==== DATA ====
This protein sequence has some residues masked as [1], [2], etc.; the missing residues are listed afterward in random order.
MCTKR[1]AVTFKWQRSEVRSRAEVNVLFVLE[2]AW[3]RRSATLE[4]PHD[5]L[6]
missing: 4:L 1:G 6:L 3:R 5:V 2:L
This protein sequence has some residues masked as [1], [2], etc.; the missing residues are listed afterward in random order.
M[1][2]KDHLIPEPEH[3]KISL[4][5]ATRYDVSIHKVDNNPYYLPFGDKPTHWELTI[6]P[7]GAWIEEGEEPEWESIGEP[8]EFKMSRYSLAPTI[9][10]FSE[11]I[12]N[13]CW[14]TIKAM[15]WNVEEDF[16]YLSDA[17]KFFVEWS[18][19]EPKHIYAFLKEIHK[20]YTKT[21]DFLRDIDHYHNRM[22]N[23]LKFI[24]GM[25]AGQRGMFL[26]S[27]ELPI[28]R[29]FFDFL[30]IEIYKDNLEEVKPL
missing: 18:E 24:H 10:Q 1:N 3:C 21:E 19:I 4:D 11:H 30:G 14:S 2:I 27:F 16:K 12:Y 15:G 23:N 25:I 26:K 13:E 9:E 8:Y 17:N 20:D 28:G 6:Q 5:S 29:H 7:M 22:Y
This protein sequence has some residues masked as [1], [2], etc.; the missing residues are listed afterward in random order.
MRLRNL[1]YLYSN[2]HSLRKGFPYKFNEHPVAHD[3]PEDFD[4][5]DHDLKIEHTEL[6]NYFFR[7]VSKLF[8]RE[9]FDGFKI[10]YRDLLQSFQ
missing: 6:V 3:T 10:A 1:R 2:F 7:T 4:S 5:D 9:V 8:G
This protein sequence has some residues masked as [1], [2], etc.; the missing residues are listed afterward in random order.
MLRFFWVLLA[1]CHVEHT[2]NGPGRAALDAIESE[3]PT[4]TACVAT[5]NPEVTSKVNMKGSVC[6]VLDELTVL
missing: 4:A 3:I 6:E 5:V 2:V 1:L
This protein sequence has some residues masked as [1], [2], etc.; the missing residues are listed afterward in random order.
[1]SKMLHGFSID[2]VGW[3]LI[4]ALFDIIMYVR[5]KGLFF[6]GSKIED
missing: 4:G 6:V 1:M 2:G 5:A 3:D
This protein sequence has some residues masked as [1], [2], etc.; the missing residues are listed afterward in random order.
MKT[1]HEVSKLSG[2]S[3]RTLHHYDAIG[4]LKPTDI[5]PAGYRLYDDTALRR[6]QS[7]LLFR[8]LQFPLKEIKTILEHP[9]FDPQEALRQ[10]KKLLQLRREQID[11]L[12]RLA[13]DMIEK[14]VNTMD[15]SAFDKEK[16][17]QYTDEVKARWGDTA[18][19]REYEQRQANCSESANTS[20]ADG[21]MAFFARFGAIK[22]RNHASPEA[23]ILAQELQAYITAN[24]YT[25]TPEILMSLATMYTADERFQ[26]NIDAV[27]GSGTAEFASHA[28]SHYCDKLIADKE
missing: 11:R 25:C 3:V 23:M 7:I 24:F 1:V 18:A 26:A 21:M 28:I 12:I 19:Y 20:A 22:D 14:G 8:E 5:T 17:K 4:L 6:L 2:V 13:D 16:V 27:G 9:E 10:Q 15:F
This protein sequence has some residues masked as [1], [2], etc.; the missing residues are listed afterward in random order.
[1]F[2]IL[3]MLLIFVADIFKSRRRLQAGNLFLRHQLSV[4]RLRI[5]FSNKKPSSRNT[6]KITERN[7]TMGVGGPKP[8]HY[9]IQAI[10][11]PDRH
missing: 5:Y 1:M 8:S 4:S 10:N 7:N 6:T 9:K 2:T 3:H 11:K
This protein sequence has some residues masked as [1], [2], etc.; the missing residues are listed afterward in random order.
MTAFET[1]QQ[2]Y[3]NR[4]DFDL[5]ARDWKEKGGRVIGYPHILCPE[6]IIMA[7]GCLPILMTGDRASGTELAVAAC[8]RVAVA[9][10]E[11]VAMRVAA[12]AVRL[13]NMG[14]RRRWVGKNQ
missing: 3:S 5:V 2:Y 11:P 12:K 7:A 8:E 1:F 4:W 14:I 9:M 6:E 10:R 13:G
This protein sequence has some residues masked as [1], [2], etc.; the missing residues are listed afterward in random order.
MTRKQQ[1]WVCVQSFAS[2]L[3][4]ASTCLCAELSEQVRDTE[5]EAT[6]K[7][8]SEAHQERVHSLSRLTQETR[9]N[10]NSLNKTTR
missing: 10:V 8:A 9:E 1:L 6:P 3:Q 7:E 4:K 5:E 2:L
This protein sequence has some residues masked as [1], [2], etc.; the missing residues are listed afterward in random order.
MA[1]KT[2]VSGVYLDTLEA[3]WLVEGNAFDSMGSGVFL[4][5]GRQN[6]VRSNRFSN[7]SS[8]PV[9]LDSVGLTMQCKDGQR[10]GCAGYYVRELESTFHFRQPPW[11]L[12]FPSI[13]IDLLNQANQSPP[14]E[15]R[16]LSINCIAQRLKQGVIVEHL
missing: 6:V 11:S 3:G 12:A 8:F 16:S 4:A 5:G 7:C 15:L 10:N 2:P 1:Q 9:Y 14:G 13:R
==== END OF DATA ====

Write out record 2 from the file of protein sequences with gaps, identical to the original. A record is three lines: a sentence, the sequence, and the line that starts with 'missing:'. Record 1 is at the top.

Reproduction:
This protein sequence has some residues masked as [1], [2], etc.; the missing residues are listed afterward in random order.
M[1][2]KDHLIPEPEH[3]KISL[4][5]ATRYDVSIHKVDNNPYYLPFGDKPTHWELTI[6]P[7]GAWIEEGEEPEWESIGEP[8]EFKMSRYSLAPTI[9][10]FSE[11]I[12]N[13]CW[14]TIKAM[15]WNVEEDF[16]YLSDA[17]KFFVEWS[18][19]EPKHIYAFLKEIHK[20]YTKT[21]DFLRDIDHYHNRM[22]N[23]LKFI[24]GM[25]AGQRGMFL[26]S[27]ELPI[28]R[29]FFDFL[30]IEIYKDNLEEVKPL
missing: 18:E 24:H 10:Q 1:N 3:C 21:E 19:I 4:D 11:H 30:G 14:S 2:I 27:F 16:K 12:Y 15:G 23:N 25:I 26:K 13:E 9:E 8:Y 17:N 20:D 28:G 6:Q 5:S 29:H 7:M 22:Y